Spain's other domestic terrorist group, the First of October Anti-Fascist Resistance Group (GRAPO), remained largely inactive in 1999, mounting only a few symbolic attacks against property. The last major case involving GRAPO, the kidnapping of a Zaragoza businessman in July 1995, remained unsolved.
Switzerland also was caught in the Kurdish backlash in the aftermath of Ocalan's apprehension in Kenya on 16 February. That day about 70 Kurds stormed the Greek Consulate in Zurich, taking hostage a policeman and the building's owner. The same day, 30 to 100 Kurds occupied the Greek Embassy in Bern while another 200 protesters gathered outside. The occupiers carried canisters of gasoline and threatened to immolate themselves but did not follow through. Both incidents ended peacefully.
On 19 February several Kurds took two persons hostage at the Free Democratic Party Headquarters in Bern but released them unharmed a few hours later. The Swiss Government prosecuted the hostage takers in Bern and Zurich but took no further action against the Kurdish protesters in the Greek Embassy because the Greek Embassy did not press charges for trespassing or property damage. On 20 February, PKK sympathizers carried out several arson attacks against Turkish-owned businesses and torched two trucks from Turkey in Basel. At yearend, police investigations were pending. Since February, however, PKK followers were nonviolent, focusing instead on rebuilding strained relations with the Swiss Government and lobbying Ankara to spare Ocalan's life.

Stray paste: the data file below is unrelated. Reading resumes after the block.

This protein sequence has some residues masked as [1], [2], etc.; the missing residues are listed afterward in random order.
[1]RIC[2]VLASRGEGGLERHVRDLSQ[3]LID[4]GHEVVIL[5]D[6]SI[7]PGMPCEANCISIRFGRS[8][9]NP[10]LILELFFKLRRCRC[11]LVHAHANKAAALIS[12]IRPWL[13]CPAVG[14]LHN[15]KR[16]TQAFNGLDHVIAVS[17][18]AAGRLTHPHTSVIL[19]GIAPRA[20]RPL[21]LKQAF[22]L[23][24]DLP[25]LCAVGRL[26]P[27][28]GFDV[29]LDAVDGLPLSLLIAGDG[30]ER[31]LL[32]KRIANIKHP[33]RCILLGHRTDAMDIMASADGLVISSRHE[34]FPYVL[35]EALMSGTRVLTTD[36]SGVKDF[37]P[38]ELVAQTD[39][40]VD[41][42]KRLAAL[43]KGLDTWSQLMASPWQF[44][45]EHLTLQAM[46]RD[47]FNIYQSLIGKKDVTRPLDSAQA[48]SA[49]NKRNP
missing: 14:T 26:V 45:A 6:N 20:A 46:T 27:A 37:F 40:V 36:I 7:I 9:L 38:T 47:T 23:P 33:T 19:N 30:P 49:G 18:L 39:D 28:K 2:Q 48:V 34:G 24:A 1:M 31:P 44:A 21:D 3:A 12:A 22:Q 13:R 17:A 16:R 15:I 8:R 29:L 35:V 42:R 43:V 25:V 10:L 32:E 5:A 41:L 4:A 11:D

Ocalan's arrest, as well as the conflict in Kosovo, gave rise to several demonstrations in front of the US Embassy in Bern. The Swiss Government took no action to ban the events because the protests were organized lawfully, although not always conducted as the organizers had promised. Bern, however, called up approximately 500 Swiss militia from March to November to guard the US and UN missions and other embassies considered to be potential terrorist targets.
Meanwhile, Ocalan launched a "peace offensive" in early August, requesting a dialogue with Ankara and calling on PKK militants to end the armed struggle against Turkey and withdraw from Turkish territory. The PKK's political wing quickly expressed support for the move, and press reports indicated that several hundred militants had left Turkey by October. In December, Turkish General Staff Chief Kivrikoglu said that 500 to 550 PKK militants remained in Turkey. Although the PKK exodus to neighboring Iran, Iraq, and Syria is an annual event, it usually starts later in the fall, suggesting that the withdrawal in 1999 was tied to Ocalan's announcement. In addition, two groups of about eight PKK members each turned themselves in to Turkish authorities in October and November as a gesture of goodwill and as a means of testing a new Turkish repentance law.
The leftwing Revolutionary People's Liberation Party/Front (DHKP/C) fell victim to numerous Turkish counter-terrorist operations in 1999. Turkish police killed two DHKP/C members in a shootout on 4 June as the terrorists prepared unsuccessfully to fire a light antitank weapon at the US Consulate in Istanbul from a nearby construction site. Authorities also arrested some 160 DHKP/C members and supporters in Turkey and confiscated numerous weapons, ammunition, bombs, and bombmaking materials over the course of the year, dealing a harsh blow to the organization.
Turkish authorities continued to arrest and try Islamist terrorists vigorously in 1999. Nonetheless, militants from the two major groups--Turkish Hizballah, a Kurdish group not affiliated with Lebanese Hizballah, and the Islamic Great Eastern Raiders-Front--managed to conduct low-level attacks.